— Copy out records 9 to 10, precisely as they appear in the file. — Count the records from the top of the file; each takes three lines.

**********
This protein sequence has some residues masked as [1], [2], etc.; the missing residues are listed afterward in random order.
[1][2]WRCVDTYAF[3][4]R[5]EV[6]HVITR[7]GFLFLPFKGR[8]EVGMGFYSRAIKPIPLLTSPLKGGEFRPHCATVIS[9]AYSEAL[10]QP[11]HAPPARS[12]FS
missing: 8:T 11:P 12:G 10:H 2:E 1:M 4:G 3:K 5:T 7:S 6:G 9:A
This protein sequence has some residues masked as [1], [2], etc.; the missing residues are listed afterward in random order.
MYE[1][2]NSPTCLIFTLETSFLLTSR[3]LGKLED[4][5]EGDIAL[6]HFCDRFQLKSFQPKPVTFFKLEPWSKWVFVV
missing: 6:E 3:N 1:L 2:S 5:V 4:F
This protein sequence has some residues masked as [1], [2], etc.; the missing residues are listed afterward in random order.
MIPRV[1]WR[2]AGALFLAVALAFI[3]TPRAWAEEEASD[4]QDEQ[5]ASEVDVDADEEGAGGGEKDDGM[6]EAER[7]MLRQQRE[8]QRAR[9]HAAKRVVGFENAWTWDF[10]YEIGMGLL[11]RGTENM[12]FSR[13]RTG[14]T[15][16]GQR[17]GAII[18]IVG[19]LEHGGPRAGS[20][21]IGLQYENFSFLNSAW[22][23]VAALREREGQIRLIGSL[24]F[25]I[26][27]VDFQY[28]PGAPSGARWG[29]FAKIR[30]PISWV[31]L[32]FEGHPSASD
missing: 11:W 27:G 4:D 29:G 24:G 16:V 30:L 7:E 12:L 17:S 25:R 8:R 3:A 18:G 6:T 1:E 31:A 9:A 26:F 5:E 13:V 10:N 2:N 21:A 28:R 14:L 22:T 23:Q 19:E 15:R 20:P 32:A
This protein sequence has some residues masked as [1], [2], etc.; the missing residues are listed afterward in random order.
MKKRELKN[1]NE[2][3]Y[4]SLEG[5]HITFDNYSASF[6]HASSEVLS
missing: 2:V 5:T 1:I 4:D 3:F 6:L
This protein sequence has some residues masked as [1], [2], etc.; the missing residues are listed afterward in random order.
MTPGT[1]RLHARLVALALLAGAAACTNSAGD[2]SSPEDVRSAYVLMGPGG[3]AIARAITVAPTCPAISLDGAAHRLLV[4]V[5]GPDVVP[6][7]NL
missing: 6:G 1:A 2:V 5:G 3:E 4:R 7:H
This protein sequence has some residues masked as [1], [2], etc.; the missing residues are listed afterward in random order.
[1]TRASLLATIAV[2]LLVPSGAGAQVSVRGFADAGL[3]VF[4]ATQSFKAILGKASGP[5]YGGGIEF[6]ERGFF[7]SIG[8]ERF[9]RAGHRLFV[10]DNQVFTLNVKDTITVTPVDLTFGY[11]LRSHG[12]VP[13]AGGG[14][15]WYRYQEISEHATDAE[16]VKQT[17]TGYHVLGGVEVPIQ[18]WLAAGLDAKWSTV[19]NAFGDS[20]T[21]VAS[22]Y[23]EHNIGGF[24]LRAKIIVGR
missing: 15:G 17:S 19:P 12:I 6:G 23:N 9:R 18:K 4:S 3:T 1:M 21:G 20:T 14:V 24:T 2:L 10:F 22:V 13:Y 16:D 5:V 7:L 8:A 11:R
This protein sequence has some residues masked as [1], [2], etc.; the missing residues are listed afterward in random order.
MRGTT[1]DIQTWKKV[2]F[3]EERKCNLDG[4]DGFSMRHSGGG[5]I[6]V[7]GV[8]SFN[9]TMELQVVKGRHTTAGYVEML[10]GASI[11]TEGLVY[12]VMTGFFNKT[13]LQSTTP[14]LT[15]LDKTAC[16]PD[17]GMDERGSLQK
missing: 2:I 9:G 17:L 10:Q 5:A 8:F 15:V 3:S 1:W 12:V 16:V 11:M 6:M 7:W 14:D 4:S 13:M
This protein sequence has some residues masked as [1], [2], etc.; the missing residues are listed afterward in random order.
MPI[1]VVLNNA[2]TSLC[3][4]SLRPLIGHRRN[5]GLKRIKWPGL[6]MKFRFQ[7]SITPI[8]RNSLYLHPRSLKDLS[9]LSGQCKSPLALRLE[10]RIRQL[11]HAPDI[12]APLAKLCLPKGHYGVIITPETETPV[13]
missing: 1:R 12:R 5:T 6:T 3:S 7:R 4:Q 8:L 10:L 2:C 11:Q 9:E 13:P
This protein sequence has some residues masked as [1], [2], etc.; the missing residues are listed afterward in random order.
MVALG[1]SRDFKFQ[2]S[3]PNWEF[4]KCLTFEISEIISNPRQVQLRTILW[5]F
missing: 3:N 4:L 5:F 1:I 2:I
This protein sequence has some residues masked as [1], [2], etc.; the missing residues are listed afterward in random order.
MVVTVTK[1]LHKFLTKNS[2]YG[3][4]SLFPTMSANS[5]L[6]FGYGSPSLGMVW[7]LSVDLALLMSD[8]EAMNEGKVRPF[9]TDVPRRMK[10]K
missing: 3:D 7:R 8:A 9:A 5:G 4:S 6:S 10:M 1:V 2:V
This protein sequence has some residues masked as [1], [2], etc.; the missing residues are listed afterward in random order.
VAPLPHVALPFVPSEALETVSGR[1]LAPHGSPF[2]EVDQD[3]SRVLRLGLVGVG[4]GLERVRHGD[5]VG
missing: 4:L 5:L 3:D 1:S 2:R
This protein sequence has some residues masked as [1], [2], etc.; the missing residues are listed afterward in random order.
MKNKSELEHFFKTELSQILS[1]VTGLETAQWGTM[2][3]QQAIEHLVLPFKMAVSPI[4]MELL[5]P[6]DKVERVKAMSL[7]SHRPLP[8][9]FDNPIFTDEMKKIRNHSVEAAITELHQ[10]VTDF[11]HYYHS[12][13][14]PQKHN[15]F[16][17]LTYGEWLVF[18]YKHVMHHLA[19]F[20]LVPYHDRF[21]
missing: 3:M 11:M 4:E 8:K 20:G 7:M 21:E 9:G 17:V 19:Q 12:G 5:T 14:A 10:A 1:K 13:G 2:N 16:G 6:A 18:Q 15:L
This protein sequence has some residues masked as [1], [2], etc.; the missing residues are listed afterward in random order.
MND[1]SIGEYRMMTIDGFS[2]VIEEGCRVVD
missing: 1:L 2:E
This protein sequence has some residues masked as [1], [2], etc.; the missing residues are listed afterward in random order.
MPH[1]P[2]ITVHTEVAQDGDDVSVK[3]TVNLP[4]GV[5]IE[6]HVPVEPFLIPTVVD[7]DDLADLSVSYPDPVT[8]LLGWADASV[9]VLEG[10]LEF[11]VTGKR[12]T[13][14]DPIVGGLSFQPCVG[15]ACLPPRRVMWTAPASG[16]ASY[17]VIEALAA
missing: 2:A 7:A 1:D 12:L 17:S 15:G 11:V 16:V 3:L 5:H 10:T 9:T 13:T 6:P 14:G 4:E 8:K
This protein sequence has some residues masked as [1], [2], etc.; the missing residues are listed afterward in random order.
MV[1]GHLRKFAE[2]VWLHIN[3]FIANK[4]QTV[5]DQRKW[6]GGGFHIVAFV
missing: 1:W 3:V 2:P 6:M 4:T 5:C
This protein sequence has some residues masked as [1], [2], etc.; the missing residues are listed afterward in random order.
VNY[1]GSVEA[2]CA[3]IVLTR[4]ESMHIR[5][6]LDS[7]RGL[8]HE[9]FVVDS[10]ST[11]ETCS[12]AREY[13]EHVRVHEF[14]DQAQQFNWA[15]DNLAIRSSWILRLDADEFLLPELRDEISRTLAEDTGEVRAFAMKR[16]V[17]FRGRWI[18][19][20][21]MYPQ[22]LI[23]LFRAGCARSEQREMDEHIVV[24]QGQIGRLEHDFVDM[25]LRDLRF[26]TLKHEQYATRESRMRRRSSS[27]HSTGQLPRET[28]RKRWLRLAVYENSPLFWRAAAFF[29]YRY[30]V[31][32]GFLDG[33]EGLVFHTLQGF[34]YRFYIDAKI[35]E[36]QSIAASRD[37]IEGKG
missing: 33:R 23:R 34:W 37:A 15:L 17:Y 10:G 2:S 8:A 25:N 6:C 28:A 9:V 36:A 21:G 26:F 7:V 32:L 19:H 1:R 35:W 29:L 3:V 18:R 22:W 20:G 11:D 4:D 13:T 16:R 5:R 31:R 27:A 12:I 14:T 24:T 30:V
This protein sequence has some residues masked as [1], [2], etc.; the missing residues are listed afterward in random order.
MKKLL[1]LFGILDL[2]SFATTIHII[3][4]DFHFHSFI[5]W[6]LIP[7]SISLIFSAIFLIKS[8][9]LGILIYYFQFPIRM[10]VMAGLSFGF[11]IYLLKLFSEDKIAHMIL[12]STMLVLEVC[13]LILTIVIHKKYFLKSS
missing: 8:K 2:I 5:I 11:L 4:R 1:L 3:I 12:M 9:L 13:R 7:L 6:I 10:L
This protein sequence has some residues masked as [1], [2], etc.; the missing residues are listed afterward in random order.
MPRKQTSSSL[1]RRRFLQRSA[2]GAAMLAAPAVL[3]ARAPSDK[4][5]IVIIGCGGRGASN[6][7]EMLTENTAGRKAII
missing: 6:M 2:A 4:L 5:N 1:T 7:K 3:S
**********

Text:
This protein sequence has some residues masked as [1], [2], etc.; the missing residues are listed afterward in random order.
MVALG[1]SRDFKFQ[2]S[3]PNWEF[4]KCLTFEISEIISNPRQVQLRTILW[5]F
missing: 3:N 4:L 5:F 1:I 2:I
This protein sequence has some residues masked as [1], [2], etc.; the missing residues are listed afterward in random order.
MVVTVTK[1]LHKFLTKNS[2]YG[3][4]SLFPTMSANS[5]L[6]FGYGSPSLGMVW[7]LSVDLALLMSD[8]EAMNEGKVRPF[9]TDVPRRMK[10]K
missing: 3:D 7:R 8:A 9:A 5:G 4:S 6:S 10:M 1:V 2:V